Feeling green in a New York minute

NEW YORK -- Hold on a minute.

The dudes in green have decreed they aren't done yet.

The Boston Celtics' core veterans banded together, withstood a staggering 11-0 deficit in the opening minutes, then knocked the swagger out of a stunned New York Knicks team by stealing Game 5 in their vaunted Madison Square Garden with equal parts poise, pride and precision Wednesday night.

The word buzzing around the buoyant, yet restrained Celtics locker room in the wake of the team's 92-86 victory was "trust."

"I thought this was the first game we had complete trust, moved the ball and found the open guy," Celtics coach Doc Rivers said.

"We've got to trust each other," said Kevin Garnett, who was immense with 16 points and 18 rebounds. "At this point we've got no other options. For us to be successful, we have to lean on one another."

Few (if any) other rotations in the league are still taking shape in the middle of a postseason run, but Rivers, still searching for the calming influence on the offensive end to fill a roster devoid of true point guards, shortened his bench to seven players, and, for the second game, gave significant, critical minutes to Terrence Williams, who is on his fourth NBA team in four seasons, and as recently as early February was toiling for the Guangdong Southern Tigers in China.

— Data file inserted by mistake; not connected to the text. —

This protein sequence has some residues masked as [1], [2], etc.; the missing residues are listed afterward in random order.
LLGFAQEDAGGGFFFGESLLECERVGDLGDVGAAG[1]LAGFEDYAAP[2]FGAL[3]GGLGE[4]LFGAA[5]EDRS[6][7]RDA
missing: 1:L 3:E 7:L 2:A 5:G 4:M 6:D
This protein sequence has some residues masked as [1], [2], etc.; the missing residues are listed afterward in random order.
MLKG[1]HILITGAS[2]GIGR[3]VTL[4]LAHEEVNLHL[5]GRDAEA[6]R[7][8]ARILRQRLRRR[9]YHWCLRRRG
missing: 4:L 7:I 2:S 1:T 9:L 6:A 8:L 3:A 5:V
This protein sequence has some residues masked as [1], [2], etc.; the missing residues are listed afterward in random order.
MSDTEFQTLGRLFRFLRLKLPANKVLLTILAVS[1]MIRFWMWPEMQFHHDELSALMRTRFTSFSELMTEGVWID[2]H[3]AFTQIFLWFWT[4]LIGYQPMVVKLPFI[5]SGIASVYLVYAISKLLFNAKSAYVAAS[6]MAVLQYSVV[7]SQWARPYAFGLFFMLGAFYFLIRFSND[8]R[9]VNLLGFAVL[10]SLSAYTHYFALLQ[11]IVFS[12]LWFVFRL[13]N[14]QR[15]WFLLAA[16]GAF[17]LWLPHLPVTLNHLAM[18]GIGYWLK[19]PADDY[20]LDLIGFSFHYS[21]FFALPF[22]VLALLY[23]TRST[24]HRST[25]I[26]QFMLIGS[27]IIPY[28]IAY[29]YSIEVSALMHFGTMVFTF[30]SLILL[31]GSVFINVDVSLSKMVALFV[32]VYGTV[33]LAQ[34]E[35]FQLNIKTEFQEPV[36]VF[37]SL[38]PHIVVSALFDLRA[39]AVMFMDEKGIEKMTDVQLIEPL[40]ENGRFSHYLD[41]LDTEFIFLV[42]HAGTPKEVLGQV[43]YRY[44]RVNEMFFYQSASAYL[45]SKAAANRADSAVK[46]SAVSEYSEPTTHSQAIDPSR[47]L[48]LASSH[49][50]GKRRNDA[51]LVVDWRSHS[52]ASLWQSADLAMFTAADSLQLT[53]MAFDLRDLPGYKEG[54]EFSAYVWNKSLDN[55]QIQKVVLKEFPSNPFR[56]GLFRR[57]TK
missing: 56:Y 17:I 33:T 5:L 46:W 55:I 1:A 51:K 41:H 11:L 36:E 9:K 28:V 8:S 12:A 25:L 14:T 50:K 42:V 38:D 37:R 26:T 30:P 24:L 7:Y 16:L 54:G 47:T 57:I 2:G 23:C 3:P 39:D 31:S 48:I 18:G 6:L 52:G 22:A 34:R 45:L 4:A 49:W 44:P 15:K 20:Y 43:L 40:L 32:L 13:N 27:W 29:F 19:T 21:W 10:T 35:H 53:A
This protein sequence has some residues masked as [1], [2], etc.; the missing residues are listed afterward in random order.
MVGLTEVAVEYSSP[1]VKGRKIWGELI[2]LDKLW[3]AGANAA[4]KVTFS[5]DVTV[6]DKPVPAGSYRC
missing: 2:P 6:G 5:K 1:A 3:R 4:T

"We're finding out more and more about this team and more about the guys we put out there," Paul Pierce said.

Seriously. What other team in the postseason is making statements like that?

Williams' size and athleticism have made the Knicks' strategy of pressuring the ball handler less effective than when Pablo Prigioni was able to hound Avery Bradley up and down the court. Bradley, who was being asked to play out of position and was overwhelmed by the assignment, sat for most of the second half while Williams (4 points, 4 rebounds, 2 assists and 0 turnovers) and Jason Terry assumed the de facto point guard mantle.

The rest of Boston's veterans joined in the "share the ball" mantra, and the result was an efficient, balanced approach that featured 20 assists and produced five players who scored between 16 and 18 points -- KG (16), Pierce (16), Brandon Bass (17), Terry (17) and Jeff Green (18).

"That's when we're at our best," Piece said, "when we look up at the scoreboard and we have a bunch of guys in double figures."

The Celtics delivered a forceful kick in the teeth to a team that has thrived on 3-point shooting by outscoring them 33-15 from behind the arc. Boston, which was shooting just 30 percent from the 3-point line in this series, drilled 50 percent (11-of-22) of them in this Game 5 win. The difference? Open looks, instead of hurried, contested shots.

The Knicks, meanwhile, missed 17 of their 22 long balls and shot 39.5 percent overall for the game, the second time in as many games they've been held below 40 percent.

J.R. Smith, who declared the series would have been over had he played in Game 4 (he was suspended for a flagrant foul on Terry in Game 3), missed 10 consecutive shots before he dropped in three meaningless baskets in the final minutes, when Boston's lead was in double digits.